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PostPosted: Mon 01 Nov, 2004 9:57 pm    Post subject:         Reply with quote

The majority of decorative swords have blades that are made from 420J2 stainless steel. This steel is very soft (as steels go). It's carbon content is low enough that it can't be properly heat treated. It's softness is a plus in this arena because it's easily machined, which is why it's used. Since the swords are decorative the heat treatment issue is irrelavent.

The hilts components are typically made from zinc castings. This material is far too brittle to be used on a functional sword. If subjected to moderate use they will quickly crack and fall apart. In sword terminology a rat-tail tang usually consists of a stub of a tang that's welded to a piece of threaded rod. It's enough to hold the components together but not much else.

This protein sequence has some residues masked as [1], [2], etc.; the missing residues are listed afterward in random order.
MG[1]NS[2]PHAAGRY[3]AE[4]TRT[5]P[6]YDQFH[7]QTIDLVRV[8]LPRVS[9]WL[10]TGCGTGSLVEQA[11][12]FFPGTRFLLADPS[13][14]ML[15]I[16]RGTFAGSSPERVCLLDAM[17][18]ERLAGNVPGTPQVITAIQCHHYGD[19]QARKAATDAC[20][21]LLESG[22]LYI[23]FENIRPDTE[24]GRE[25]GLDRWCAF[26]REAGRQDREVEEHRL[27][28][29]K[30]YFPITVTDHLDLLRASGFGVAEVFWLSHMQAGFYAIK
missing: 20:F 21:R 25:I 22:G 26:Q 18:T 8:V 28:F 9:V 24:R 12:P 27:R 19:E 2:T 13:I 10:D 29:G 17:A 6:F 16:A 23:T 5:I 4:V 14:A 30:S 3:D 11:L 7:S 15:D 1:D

Here's some good information on appropriate hilt construction: http://www.albion-swords.com/swords-components.htm

You also seem to have the assumption that a functional sword cannot be as attractive visually as a fantasy replica. This is far from the case.

Here are companies that offer high end functional swords that are very nice aesthetically.

www.albion-swords.com
www.arms-n-armor.com

Here's a couple more that offer a lot of fantasy work that is also functional.

www.odinblades.com
www.raven-armoury.co.uk

Finally a few custom smiths who are second to none in their respective areas.

www.arscives.com/vevans/default.htm
www.barrettcustomknives.com
www.templ.net/who_is_patrick_barta.php

Quote:
I was just hoping that in the opinion of real sword collectors, that I would not be doing something frivolous by buying a decorative sword.